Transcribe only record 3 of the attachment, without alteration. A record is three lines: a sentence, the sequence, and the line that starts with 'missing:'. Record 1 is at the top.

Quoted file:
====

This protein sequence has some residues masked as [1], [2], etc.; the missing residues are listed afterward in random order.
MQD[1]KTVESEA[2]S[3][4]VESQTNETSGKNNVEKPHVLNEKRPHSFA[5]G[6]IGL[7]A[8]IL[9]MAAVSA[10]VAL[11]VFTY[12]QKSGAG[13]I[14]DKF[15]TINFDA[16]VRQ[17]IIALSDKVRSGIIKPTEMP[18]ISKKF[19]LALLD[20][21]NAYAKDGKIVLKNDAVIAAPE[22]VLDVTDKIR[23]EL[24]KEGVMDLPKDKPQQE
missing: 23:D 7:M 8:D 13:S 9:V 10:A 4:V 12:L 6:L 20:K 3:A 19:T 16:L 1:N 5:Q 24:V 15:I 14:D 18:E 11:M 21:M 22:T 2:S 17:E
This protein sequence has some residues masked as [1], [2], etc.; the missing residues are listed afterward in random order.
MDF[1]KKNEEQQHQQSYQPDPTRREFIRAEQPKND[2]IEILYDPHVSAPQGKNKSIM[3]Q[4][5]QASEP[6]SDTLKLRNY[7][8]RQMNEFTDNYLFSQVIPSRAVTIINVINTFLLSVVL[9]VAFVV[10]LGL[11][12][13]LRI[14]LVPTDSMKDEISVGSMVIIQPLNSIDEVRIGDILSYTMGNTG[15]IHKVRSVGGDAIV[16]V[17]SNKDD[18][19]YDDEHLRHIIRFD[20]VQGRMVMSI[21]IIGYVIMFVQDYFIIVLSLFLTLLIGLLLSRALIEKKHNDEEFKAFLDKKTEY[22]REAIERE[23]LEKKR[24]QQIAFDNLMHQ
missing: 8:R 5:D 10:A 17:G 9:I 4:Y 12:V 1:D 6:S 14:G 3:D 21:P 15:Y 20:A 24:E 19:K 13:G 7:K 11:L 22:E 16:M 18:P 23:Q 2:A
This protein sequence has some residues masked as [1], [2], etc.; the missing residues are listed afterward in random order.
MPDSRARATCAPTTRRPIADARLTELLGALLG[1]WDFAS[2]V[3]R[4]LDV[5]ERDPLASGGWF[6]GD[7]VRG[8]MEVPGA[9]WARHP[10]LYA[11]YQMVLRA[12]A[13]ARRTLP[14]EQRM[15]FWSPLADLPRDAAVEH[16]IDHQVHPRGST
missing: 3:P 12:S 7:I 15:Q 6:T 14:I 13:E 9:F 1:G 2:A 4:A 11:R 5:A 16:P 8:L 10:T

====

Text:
This protein sequence has some residues masked as [1], [2], etc.; the missing residues are listed afterward in random order.
MPDSRARATCAPTTRRPIADARLTELLGALLG[1]WDFAS[2]V[3]R[4]LDV[5]ERDPLASGGWF[6]GD[7]VRG[8]MEVPGA[9]WARHP[10]LYA[11]YQMVLRA[12]A[13]ARRTLP[14]EQRM[15]FWSPLADLPRDAAVEH[16]IDHQVHPRGST
missing: 3:P 12:S 7:I 15:Q 6:T 14:I 13:E 9:F 1:G 2:A 4:A 11:R 5:A 16:P 8:L 10:T